LumberJocks

Wooden Wagon with removeable wood rails

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Project by Scott Shea posted 02-20-2013 09:29 AM 1995 views 7 times favorited 6 comments Add to Favorites Watch

I built this project of my own design in October 2011 as a Christmas gift for my daughter. I had fond memories as a kid of careening down a hill in a similar wagon that my great-grandmother had made, and I wanted to make something similar, but with the looks of a wagon. I didn’t want to just buy a Radio Flyer-that would have been too easy (and I found out later, much cheaper!) This is made of red oak purchased at a local big-box store (I had not learned of other methods of local wood procurement at that point). The sides are essentially a dado butt joint and I used 1-3/4” wood screws to secure the sides. Gorilla Glue was used throughout this project.
I had to buy a table saw and a router/router table for this project, and trying to keep things cheap, I ended up buying Ryobi products. I ended up replacing my 14+ year old battery Ryobi drill because of this project as well. I think all together with the power tools that this cost me about $500. A brand new Radio Flyer Town & Country was “only” $129 brand new. Oops!
The chassis is from Northern Tool & Equipment and I bought that for $69. The original idea was to use a Radio Flyer Chassis, and it turned out that you cannot buy a completed chassis that way (I still have that, and I am interested in selling it if anyone out there wants to restore your Radio Flyer with brand new metal parts). I also ended up with extra 10”-4 knobby tires.
The sides are made to be removable. The are held in place with a piece of red oak that crosses the dado’s which hold the post. It’s stained with a crimson red and natural colored stain, and about three coats of poly on top of that. I only lightly sanded the last layer of poly which gives it a sort of satin finish.
Overall, this was a fairly easy and straight-forward build, and my first time working with a table saw and router, as well as my first time working with red oak.
This is a heavy wagon. In hindsight, I should have ripped the bottom red oak pieces in half. It is pretty heavy and slightly top heavy, so it’s a bit dangerous on curves. So far, I have not tested it on any hills!
Overall, it’s been fun pulling the kids around at State Fairs and even on the beach with this. It’s also an excellent trash hauler, which is somewhat of what my great grandmother had made hers for. Overall, I’m really happy with how this wagon turned out! I think that in the future, I will likely make a one-piece side rail for both sides. I have a few extra side rail parts, but for now this works just fine.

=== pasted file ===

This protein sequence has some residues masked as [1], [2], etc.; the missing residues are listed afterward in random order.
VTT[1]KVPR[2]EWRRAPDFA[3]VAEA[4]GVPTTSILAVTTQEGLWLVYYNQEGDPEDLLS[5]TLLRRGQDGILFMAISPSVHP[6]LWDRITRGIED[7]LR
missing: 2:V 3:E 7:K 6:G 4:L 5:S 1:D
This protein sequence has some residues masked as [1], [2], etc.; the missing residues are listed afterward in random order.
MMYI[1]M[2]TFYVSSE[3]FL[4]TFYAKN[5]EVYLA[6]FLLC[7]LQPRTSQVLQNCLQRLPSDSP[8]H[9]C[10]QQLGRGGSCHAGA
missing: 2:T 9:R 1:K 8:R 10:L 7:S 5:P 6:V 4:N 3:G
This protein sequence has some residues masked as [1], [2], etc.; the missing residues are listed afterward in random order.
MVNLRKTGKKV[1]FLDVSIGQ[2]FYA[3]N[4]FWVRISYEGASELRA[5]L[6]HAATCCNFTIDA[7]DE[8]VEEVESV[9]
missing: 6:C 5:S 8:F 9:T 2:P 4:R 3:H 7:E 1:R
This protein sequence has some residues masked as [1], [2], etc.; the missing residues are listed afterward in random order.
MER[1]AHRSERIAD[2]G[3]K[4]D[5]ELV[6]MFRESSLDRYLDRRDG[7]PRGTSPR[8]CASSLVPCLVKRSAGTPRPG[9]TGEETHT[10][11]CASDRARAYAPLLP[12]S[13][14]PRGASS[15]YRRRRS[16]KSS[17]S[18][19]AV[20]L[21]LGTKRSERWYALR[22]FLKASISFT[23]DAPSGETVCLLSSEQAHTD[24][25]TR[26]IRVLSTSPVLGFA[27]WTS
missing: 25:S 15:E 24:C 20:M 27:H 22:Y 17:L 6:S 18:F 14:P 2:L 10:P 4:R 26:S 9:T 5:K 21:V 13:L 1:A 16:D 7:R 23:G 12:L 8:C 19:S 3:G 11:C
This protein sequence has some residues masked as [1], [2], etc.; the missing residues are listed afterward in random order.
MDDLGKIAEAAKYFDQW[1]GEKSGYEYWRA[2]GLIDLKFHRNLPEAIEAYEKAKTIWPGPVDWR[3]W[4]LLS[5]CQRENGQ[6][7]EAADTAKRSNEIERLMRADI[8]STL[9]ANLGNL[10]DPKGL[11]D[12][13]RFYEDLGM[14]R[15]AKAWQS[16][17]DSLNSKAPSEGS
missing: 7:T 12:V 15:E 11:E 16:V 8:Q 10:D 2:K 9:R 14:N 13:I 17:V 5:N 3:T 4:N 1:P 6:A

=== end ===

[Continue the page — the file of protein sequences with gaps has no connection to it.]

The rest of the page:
-- I make sawdust. I think thats a fair assessment of my finished products!





6 comments so far

View redbaronstoys's profile

redbaronstoys

45 posts in 1188 days


#1 posted 02-20-2013 01:01 PM

Very nice job!

View redsox9's profile

redsox9

82 posts in 952 days


#2 posted 02-20-2013 01:05 PM

I remember careening down a very steep road with a curve time and time again. Amazing that I never injured myself – I cannot imagine letting my kids do that now. Hey, great work on the wagon – it does look heavy but I bet your grandchildren will be able to use it years from now! Thanks for sharing.

-- Jeff, North Andover, MA

View helluvawreck's profile

helluvawreck

15904 posts in 1533 days


#3 posted 02-20-2013 01:47 PM

You did a wonderful job on that wagon. Nice work.

helluvawreck aka Charles
http://woodworkingexpo.wordpress.com

-- If a man does not keep pace with his companions, perhaps it is because he hears a different drummer. Let him step to the music which he hears, however measured or far away. Henry David Thoreau

View Rockbuster's profile

Rockbuster

322 posts in 1274 days


#4 posted 02-20-2013 02:23 PM

You did a very fine job on that wagon, it looks very sturdy, and should last for years to come. I can sure remember some skinned knees, and elbows from my Radio Flyer days. This wagon should serve your daughter well in spring,summer, and fall, now you need to use those new tools, and make one of these for her for winter. http://lumberjocks.com/projects/73136

-- Rockbuster,Ft. Wayne,In It is far better to remain silent, and appear the fool, than it is to open ones mouth, and remove all doubt.

View JSB's profile

JSB

688 posts in 744 days


#5 posted 02-20-2013 02:48 PM

Great job on the build. I had one growing up that was real similar. I used to sit in it with the handle pulled back to me so I could steer and ride down a hill in the yard. It’s crazy how something so fun growing up looks so dangerous when you have a few more years under your belt. Good project!

-- Jay - http://www.jayscustomcreations.com or http://www.woodworkingwithsketchup.com

View Monte Pittman's profile

Monte Pittman

14344 posts in 1004 days


#6 posted 02-20-2013 08:34 PM

Great job. Brings back memories.

-- Mother Nature created it, I just assemble it.

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